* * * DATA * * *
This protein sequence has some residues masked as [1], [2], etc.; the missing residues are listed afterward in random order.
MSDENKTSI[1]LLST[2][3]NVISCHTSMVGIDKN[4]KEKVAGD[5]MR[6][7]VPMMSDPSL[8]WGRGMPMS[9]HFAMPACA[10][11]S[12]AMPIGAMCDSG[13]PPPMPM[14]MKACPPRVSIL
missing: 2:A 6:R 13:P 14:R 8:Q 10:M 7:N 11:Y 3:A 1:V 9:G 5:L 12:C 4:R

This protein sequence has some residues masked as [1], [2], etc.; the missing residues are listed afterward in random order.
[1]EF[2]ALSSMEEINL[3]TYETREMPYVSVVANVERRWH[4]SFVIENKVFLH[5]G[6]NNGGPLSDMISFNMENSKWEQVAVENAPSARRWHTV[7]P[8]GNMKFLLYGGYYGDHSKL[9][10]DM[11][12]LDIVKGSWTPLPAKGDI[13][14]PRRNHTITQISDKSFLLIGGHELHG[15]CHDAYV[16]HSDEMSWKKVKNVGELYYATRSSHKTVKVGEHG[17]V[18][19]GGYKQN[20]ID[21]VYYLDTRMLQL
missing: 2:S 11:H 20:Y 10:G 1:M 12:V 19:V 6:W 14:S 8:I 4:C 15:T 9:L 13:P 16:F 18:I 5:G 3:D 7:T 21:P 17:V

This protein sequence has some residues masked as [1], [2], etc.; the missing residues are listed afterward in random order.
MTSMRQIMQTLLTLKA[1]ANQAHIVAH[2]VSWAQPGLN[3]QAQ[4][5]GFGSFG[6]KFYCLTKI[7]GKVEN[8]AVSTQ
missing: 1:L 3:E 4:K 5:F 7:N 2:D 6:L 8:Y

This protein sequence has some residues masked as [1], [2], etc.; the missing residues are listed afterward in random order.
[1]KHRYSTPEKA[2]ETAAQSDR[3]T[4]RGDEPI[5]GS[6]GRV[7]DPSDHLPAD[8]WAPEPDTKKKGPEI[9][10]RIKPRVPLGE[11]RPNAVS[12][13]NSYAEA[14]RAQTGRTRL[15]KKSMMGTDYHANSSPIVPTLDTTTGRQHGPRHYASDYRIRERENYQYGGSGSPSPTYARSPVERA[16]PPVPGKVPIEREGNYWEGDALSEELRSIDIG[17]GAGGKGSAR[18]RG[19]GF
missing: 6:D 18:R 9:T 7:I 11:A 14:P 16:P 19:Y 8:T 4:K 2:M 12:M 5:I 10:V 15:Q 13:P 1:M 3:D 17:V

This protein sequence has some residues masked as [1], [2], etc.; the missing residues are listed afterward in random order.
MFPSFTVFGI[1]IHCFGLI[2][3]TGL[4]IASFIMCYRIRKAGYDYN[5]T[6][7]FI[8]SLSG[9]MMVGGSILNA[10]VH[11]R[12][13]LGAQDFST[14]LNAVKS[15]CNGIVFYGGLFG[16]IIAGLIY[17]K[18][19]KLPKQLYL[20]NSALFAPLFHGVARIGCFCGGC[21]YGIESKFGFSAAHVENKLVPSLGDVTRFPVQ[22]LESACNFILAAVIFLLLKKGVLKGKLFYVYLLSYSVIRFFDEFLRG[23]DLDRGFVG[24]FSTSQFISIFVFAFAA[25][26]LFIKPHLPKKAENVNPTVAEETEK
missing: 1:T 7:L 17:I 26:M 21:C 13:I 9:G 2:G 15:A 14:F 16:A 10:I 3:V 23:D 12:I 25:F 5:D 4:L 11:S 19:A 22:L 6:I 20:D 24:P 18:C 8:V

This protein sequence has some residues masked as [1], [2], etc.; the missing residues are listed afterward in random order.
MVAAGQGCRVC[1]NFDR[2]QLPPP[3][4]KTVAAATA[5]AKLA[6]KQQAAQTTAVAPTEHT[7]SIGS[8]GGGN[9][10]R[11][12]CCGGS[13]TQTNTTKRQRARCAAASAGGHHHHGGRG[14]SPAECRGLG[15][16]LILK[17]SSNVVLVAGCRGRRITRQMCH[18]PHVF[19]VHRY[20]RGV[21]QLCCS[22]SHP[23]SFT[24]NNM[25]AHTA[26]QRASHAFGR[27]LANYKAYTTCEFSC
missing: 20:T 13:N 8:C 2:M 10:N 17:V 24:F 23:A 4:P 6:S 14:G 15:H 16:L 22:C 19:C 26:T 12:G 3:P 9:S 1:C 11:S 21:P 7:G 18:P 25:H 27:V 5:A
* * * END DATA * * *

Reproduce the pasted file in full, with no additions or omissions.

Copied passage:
This protein sequence has some residues masked as [1], [2], etc.; the missing residues are listed afterward in random order.
MSDENKTSI[1]LLST[2][3]NVISCHTSMVGIDKN[4]KEKVAGD[5]MR[6][7]VPMMSDPSL[8]WGRGMPMS[9]HFAMPACA[10][11]S[12]AMPIGAMCDSG[13]PPPMPM[14]MKACPPRVSIL
missing: 2:A 6:R 13:P 14:R 8:Q 10:M 7:N 11:Y 3:A 1:V 9:G 5:L 12:C 4:R

This protein sequence has some residues masked as [1], [2], etc.; the missing residues are listed afterward in random order.
[1]EF[2]ALSSMEEINL[3]TYETREMPYVSVVANVERRWH[4]SFVIENKVFLH[5]G[6]NNGGPLSDMISFNMENSKWEQVAVENAPSARRWHTV[7]P[8]GNMKFLLYGGYYGDHSKL[9][10]DM[11][12]LDIVKGSWTPLPAKGDI[13][14]PRRNHTITQISDKSFLLIGGHELHG[15]CHDAYV[16]HSDEMSWKKVKNVGELYYATRSSHKTVKVGEHG[17]V[18][19]GGYKQN[20]ID[21]VYYLDTRMLQL
missing: 2:S 11:H 20:Y 10:G 1:M 12:V 19:V 6:W 14:S 8:I 4:C 15:T 9:L 13:P 16:F 18:I 5:G 3:D 7:T 21:P 17:V

This protein sequence has some residues masked as [1], [2], etc.; the missing residues are listed afterward in random order.
MTSMRQIMQTLLTLKA[1]ANQAHIVAH[2]VSWAQPGLN[3]QAQ[4][5]GFGSFG[6]KFYCLTKI[7]GKVEN[8]AVSTQ
missing: 1:L 3:E 4:K 5:F 7:N 2:D 6:L 8:Y

This protein sequence has some residues masked as [1], [2], etc.; the missing residues are listed afterward in random order.
[1]KHRYSTPEKA[2]ETAAQSDR[3]T[4]RGDEPI[5]GS[6]GRV[7]DPSDHLPAD[8]WAPEPDTKKKGPEI[9][10]RIKPRVPLGE[11]RPNAVS[12][13]NSYAEA[14]RAQTGRTRL[15]KKSMMGTDYHANSSPIVPTLDTTTGRQHGPRHYASDYRIRERENYQYGGSGSPSPTYARSPVERA[16]PPVPGKVPIEREGNYWEGDALSEELRSIDIG[17]GAGGKGSAR[18]RG[19]GF
missing: 6:D 18:R 9:T 7:I 11:A 14:P 16:P 19:Y 8:T 4:K 2:M 12:M 5:I 10:V 15:Q 13:P 1:M 3:D 17:V

This protein sequence has some residues masked as [1], [2], etc.; the missing residues are listed afterward in random order.
MFPSFTVFGI[1]IHCFGLI[2][3]TGL[4]IASFIMCYRIRKAGYDYN[5]T[6][7]FI[8]SLSG[9]MMVGGSILNA[10]VH[11]R[12][13]LGAQDFST[14]LNAVKS[15]CNGIVFYGGLFG[16]IIAGLIY[17]K[18][19]KLPKQLYL[20]NSALFAPLFHGVARIGCFCGGC[21]YGIESKFGFSAAHVENKLVPSLGDVTRFPVQ[22]LESACNFILAAVIFLLLKKGVLKGKLFYVYLLSYSVIRFFDEFLRG[23]DLDRGFVG[24]FSTSQFISIFVFAFAA[25][26]LFIKPHLPKKAENVNPTVAEETEK
missing: 1:T 7:L 17:I 26:M 21:C 13:I 9:G 2:G 15:A 14:F 16:A 10:I 3:V 23:D 12:I 25:F 5:D 4:L 11:S 19:A 22:L 6:I 20:D 24:P 18:C 8:V

This protein sequence has some residues masked as [1], [2], etc.; the missing residues are listed afterward in random order.
MVAAGQGCRVC[1]NFDR[2]QLPPP[3][4]KTVAAATA[5]AKLA[6]KQQAAQTTAVAPTEHT[7]SIGS[8]GGGN[9][10]R[11][12]CCGGS[13]TQTNTTKRQRARCAAASAGGHHHHGGRG[14]SPAECRGLG[15][16]LILK[17]SSNVVLVAGCRGRRITRQMCH[18]PHVF[19]VHRY[20]RGV[21]QLCCS[22]SHP[23]SFT[24]NNM[25]AHTA[26]QRASHAFGR[27]LANYKAYTTCEFSC
missing: 20:T 13:N 8:C 2:M 10:N 17:V 24:F 23:A 4:P 6:S 14:G 15:H 16:L 22:C 19:C 26:T 12:G 3:P 9:S 1:C 11:S 21:P 7:G 18:P 25:H 27:V 5:A